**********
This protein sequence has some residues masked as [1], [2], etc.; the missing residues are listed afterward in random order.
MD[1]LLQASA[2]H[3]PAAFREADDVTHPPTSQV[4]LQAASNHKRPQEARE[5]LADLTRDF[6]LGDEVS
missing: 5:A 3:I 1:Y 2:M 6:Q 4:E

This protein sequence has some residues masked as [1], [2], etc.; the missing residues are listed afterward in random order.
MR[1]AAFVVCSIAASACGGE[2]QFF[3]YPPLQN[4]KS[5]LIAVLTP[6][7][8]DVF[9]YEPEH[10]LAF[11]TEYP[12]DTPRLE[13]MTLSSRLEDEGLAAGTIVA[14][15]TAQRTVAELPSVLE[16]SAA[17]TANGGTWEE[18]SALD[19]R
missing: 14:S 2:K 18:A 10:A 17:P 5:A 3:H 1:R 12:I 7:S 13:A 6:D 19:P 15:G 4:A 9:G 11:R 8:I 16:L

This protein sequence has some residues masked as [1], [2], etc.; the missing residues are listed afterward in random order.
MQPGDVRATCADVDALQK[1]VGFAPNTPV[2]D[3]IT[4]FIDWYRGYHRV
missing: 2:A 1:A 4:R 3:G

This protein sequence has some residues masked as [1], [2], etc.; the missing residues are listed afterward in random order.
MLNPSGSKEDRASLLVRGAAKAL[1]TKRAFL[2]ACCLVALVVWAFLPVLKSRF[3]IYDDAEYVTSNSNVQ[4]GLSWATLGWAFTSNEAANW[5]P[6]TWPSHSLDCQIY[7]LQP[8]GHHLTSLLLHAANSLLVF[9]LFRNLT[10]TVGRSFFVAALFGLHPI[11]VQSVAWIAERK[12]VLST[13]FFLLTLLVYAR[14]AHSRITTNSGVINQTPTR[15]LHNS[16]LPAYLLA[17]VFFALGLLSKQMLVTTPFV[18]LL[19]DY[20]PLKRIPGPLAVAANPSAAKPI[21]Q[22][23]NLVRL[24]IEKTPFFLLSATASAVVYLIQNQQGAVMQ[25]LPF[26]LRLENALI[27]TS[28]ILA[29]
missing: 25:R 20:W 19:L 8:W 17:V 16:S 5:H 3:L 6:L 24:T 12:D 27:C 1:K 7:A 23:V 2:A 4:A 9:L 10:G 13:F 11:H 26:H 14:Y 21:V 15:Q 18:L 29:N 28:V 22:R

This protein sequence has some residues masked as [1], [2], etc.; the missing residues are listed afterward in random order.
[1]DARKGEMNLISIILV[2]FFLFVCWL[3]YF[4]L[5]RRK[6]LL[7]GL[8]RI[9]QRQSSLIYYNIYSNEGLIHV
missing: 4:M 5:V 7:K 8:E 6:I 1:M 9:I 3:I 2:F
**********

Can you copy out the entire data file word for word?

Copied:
This protein sequence has some residues masked as [1], [2], etc.; the missing residues are listed afterward in random order.
MD[1]LLQASA[2]H[3]PAAFREADDVTHPPTSQV[4]LQAASNHKRPQEARE[5]LADLTRDF[6]LGDEVS
missing: 5:A 3:I 1:Y 2:M 6:Q 4:E

This protein sequence has some residues masked as [1], [2], etc.; the missing residues are listed afterward in random order.
MR[1]AAFVVCSIAASACGGE[2]QFF[3]YPPLQN[4]KS[5]LIAVLTP[6][7][8]DVF[9]YEPEH[10]LAF[11]TEYP[12]DTPRLE[13]MTLSSRLEDEGLAAGTIVA[14][15]TAQRTVAELPSVLE[16]SAA[17]TANGGTWEE[18]SALD[19]R
missing: 14:S 2:K 18:A 10:A 17:P 5:A 3:H 1:R 12:I 7:S 13:A 6:D 19:P 15:G 4:A 9:G 11:R 8:I 16:L

This protein sequence has some residues masked as [1], [2], etc.; the missing residues are listed afterward in random order.
MQPGDVRATCADVDALQK[1]VGFAPNTPV[2]D[3]IT[4]FIDWYRGYHRV
missing: 2:A 1:A 4:R 3:G

This protein sequence has some residues masked as [1], [2], etc.; the missing residues are listed afterward in random order.
MLNPSGSKEDRASLLVRGAAKAL[1]TKRAFL[2]ACCLVALVVWAFLPVLKSRF[3]IYDDAEYVTSNSNVQ[4]GLSWATLGWAFTSNEAANW[5]P[6]TWPSHSLDCQIY[7]LQP[8]GHHLTSLLLHAANSLLVF[9]LFRNLT[10]TVGRSFFVAALFGLHPI[11]VQSVAWIAERK[12]VLST[13]FFLLTLLVYAR[14]AHSRITTNSGVINQTPTR[15]LHNS[16]LPAYLLA[17]VFFALGLLSKQMLVTTPFV[18]LL[19]DY[20]PLKRIPGPLAVAANPSAAKPI[21]Q[22][23]NLVRL[24]IEKTPFFLLSATASAVVYLIQNQQGAVMQ[25]LPF[26]LRLENALI[27]TS[28]ILA[29]
missing: 25:R 20:W 19:L 8:W 17:V 16:S 5:H 3:L 6:L 24:T 12:D 27:C 1:K 7:A 23:V 2:A 4:A 9:L 10:G 13:F 11:H 26:H 14:Y 21:V 15:Q 18:L 29:N 28:V 22:R

This protein sequence has some residues masked as [1], [2], etc.; the missing residues are listed afterward in random order.
[1]DARKGEMNLISIILV[2]FFLFVCWL[3]YF[4]L[5]RRK[6]LL[7]GL[8]RI[9]QRQSSLIYYNIYSNEGLIHV
missing: 4:M 5:V 7:K 8:E 6:I 1:M 9:I 3:I 2:F